Carp Edema Virus Disease (CEVD)

Carp Edema Virus or CEV is the scientific name for the disease that is more commonly known as sleeping sickness or sleeping disease. CEV or sleeping sickness are a response to extreme stress, often caused by parasite and viral infections in fish populations. Possible signs of fish with CEV infected will demonstrate behavioral abnormalities including unresponsiveness and lethargy, lying motionless on their sides or bellies on the bottom of the tank for long periods of time unless disturbed.

In sleeping sickness, weakened juveniles may swim slowly and aimlessly along the edge of the pond/ aquarium or hang motionless just under the surface of the water. Further supporting evidence of CEV may be obtained by examining wet mounts of the gills. In the early stages of the disease, the gill epithelial cells at the tips of the gill filament proliferate, resulting in a thickening or “clubbing” appearance. In CEV-infected fish, the proliferation may extend to the base of the gill filament and impair gill function.

In addition to an appropriate case history and clinical signs, further supporting evidence of CEV may be obtained by examining wet mounts of the gills. In the early stages of the disease, the gill epithelial cells at the tips of the gill filament proliferate, resulting in a thickening or “clubbing” appearance. In CEV-infected fish, the proliferation may extend to the base of the gill filament and impair gill function.

Water temperature is an important factor in the occurrence of CEV, although this depends on their living conditions as environmental factors considerably influence disease. CEV typically occurs in the rainy season among juvenile koi after they have endured the stress of being moved from green-water earthen nursery ponds into clear-water concrete-lined ponds for grading. Presumably juvenile koi are exposed before or during the stress of capture and subsequently show signs of the disease. As mentioned above, fish may also lie on the bottom of the tank in situations where CEV is absent. This phenomenon typically occurs after harvest from ponds when water temperatures exceed 27°C (80°F).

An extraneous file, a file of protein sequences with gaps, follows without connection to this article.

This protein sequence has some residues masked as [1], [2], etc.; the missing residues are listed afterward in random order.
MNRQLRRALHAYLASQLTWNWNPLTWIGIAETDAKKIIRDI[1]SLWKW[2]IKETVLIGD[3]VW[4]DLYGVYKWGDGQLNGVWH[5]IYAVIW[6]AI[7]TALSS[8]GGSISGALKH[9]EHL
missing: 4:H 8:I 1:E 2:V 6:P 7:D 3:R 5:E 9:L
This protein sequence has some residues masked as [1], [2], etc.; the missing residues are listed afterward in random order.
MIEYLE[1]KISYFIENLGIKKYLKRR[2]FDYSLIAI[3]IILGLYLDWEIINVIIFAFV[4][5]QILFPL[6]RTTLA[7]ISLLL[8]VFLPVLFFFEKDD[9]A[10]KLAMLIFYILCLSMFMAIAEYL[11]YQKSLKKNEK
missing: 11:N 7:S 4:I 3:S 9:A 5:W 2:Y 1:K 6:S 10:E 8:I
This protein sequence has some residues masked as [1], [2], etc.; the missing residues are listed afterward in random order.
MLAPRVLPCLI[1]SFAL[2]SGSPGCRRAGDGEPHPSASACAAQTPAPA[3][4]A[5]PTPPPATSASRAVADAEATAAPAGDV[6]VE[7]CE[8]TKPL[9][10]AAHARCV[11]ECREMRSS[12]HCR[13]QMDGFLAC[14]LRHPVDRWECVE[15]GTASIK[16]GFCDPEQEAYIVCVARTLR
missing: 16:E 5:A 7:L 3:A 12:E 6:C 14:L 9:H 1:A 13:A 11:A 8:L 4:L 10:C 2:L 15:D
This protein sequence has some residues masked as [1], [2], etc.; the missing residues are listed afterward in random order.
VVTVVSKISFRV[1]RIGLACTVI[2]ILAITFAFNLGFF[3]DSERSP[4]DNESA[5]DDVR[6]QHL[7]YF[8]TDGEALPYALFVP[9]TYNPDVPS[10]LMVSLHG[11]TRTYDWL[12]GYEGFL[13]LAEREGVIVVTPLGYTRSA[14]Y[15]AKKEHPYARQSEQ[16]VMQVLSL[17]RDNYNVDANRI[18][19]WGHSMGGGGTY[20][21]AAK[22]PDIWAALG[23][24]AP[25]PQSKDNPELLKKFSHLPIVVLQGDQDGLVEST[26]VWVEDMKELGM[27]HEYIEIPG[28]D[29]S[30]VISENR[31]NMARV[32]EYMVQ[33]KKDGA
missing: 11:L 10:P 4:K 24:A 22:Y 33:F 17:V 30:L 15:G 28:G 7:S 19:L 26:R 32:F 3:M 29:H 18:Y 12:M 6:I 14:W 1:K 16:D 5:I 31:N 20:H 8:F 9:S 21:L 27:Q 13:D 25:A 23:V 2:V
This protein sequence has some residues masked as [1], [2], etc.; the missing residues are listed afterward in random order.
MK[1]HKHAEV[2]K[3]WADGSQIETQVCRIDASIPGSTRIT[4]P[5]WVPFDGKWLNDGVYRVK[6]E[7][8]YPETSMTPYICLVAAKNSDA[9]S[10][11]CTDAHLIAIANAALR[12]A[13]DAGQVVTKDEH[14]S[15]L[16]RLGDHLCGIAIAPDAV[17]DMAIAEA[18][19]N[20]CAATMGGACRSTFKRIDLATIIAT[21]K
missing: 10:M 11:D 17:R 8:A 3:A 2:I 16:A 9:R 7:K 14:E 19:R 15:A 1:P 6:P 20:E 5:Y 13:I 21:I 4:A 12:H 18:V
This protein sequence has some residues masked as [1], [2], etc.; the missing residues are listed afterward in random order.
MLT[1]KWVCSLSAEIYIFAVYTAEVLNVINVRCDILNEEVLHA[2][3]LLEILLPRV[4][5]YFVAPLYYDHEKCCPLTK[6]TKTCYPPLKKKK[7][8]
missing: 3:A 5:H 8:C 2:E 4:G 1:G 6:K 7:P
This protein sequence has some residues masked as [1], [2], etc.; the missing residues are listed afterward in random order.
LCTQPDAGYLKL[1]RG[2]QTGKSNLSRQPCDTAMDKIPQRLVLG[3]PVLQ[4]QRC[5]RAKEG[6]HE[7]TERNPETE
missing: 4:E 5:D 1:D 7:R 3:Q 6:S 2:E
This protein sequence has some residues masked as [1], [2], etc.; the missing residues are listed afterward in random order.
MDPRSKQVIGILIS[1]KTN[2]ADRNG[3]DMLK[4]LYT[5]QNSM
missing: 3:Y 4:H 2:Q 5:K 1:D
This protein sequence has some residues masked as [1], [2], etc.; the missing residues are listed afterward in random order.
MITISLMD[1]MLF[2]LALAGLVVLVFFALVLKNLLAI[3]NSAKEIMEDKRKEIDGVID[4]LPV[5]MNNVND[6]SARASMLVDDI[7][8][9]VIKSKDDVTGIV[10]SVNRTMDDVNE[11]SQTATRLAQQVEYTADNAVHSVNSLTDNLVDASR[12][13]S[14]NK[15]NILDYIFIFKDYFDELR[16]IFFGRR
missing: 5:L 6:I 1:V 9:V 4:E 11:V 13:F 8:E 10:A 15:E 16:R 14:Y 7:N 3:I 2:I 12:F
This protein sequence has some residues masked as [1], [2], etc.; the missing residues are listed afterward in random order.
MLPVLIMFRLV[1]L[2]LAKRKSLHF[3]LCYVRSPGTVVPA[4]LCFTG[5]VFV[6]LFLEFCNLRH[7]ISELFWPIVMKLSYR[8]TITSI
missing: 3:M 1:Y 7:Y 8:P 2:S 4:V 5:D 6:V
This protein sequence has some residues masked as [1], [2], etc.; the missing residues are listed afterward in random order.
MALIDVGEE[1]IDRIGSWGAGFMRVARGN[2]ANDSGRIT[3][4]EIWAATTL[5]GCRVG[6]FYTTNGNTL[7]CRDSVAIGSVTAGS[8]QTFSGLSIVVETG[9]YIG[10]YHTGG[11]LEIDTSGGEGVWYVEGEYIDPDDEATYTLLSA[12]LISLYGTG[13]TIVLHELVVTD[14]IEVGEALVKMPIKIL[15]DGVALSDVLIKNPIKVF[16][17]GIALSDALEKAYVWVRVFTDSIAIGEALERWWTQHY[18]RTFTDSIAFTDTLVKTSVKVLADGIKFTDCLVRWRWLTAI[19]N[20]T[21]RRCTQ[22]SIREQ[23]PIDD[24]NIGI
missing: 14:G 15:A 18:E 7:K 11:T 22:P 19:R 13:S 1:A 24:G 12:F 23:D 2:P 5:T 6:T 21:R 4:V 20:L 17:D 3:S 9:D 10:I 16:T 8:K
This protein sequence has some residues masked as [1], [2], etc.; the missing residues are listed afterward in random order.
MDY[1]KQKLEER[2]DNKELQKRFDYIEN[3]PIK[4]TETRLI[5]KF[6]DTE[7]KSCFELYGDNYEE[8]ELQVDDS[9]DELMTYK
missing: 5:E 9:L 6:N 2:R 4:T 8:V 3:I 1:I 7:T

Cure and Prevention

When the signs in Koi suggest CEV infected, a simple salt bath is a common treatment for koi sleeping sickness. Salt baths are especially useful when no other diseases or infections are present. Add dried salt at 0.3% or ½ an ounce per gallon (3 grams per litre) of water in a quarantine tank, and increase the temperature to 32°C (89.6°F). The salt level can be increased after 12 hours to 1oz per gallon or 0.6% (6 grams per litre). If the disease affecting only a few of the population, quarantine all the sick fish to prevent further contagion and keep the affected fish in the solution at least for 2-4 days.

The best way to prevent CEV is with implement an effective quarantine procedure, all new fish must be kept in a separate system, ideally in a different building or area from the resident fish. Quarantine (separation new fish) is the most dependable method to avoid the introduction of pathogens into a pond or facility. Adding 0.5% (5g/L) salt of water in a new fish quarantine tank helps to prevent the disease after suffer the stress of moving.

Prevention and control depopulation also highly recommended. Koi owners should understand the potential for ongoing disease and spread and monitor for signs of trouble. Best health management practices should be followed to minimize the risk of CEV outbreaks. To keep fish healthy and better able to resist disease, quarantine and test new fish; avoid crowding and stressful events; maintain good water quality; and provide proper nutrition.

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